Transforming IT is a painful experience. Projects feel they have an unequivocal mandate to change. But the business pushes against deployment. As a result, costs mount and the dreaded ‘m’ word looms large – mop-ups. Business readiness bridges the gap between ‘users’ and the IT machine.
Following a recommendation, I was asked to represent the needs of 5,000 colleagues during the deployment of Windows 7. The project included rationalisation and standardisation of apps, an email server upgrade and network upgrades. While my job title was Business Readiness Manager, I put on a Change Management hat.
I set high standards. In particular, I wanted to:
- leave no-one behind. Teams separated by software become separated in work.
- minimise business disruption. Modern employees cannot work for long without their productivity tools.
My two masters had different ideas:
- The IT project wanted me to make the business comply with their plans.
- The business wanted me to eliminate any work they had to do.
Managing the change
While I set up robust readiness processes, most of my activities focused on managing risk and issues.
- The same project team had implemented the same changes across our Berlin site. I visited the site where my German colleagues told me about their experience. I distributed my report and recommendations throughout the project and business.
- IT colleagues, a Big Four consultancy and two specialist IT firms made up the project team. I built an understanding of their goals, plans and methods.
- I listened to the business, understanding what they needed.
- I communicated value to both sides. The business learnt of the benefits of the transformation and the IT folks learnt about the business.
- Sometimes I had to persuade the project to change its practices. For instance, I insisted on a pilot at the start of the project and go/ go no gates before each deployment. On other occasions, I had to be firm with the business as some teams and individuals tried to opt out.
Most of all, I focused on the outcome. Approaching each risk, issue or concern analytically and pragmatically. On the people side, my solutions included training, better communications, hands-on support and rescheduling. I also asked the project to change. For example, changes in architecture and scope.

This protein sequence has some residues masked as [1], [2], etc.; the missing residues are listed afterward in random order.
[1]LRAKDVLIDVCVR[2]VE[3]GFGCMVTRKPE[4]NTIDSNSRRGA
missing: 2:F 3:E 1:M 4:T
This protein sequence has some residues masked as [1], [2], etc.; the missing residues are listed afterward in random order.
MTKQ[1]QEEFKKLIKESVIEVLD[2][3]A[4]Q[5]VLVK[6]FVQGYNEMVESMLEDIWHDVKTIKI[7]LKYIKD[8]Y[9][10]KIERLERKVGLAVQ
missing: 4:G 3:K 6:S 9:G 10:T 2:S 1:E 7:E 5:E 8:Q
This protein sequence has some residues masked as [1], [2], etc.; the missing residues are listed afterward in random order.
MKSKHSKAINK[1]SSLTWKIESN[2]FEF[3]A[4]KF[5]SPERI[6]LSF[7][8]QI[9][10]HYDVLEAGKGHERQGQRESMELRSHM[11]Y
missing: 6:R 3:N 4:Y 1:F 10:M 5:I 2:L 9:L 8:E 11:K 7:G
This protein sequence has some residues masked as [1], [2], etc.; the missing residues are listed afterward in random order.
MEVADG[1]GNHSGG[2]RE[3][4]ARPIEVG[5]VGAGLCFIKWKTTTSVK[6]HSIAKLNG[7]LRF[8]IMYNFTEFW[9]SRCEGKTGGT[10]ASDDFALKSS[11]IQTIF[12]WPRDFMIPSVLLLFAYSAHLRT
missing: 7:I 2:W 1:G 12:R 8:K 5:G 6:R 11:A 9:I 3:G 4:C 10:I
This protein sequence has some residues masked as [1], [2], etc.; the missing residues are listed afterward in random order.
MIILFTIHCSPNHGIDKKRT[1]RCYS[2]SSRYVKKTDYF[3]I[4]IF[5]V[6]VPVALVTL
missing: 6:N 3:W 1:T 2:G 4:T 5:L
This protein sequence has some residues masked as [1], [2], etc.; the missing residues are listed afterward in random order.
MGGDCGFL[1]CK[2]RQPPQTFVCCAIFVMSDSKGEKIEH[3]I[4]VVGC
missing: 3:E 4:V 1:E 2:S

The results of change management speak for themselves
We experienced some significant post-deployment issues and chronic problems with the hardware and build. So, I reviewed every issue with the affected user. I directed project support to urgent cases and demanded interim solutions when necessary. We held business only reviews to agree the close-out of each deployment. We accepted no open issues and escalated repeat issues.
By the end of the project, we closed deployments within two weeks. Only people on extended leave, e.g., maternity, or overseas placements remained on the legacy systems. I built a BAU (Business As Usual) solution to give returners the latest IT. I ensured all new starters got the right standard of hardware and access to infrastructure.
The project deployed new hardware and systems to 98% of 5,000 people in less than six months – with no mop-ups.
Business outcome focus – ensured business and project readiness. Drove issue resolution. Led lessons learnt. Scheduled deployed around business constraints. Delivered business compliance with the readiness process.
Communications – sent emails from the group President to enforce compliance. Built a network of champions. Rewrote corporate communications and how to guides. Used email, documents on desks, team meetings and the intranet.
Business analysis – created and maintained a list of all users with crucial data and change control. Audited application discovery by individual and function. Understood business critical periods, processes and programmes.
Risk and issue management – identification via a network of champions, functional representatives and lessons learnt. Shared the IT project RAID log. Held regular reviews and managed escalation. Maintained a local list of post-deployment issues, drove and confirmed closure.
Project governance – introduced standard, common terminology. Reduced the cost of IT processes, implemented, go/ no-go gates and close-out reviews.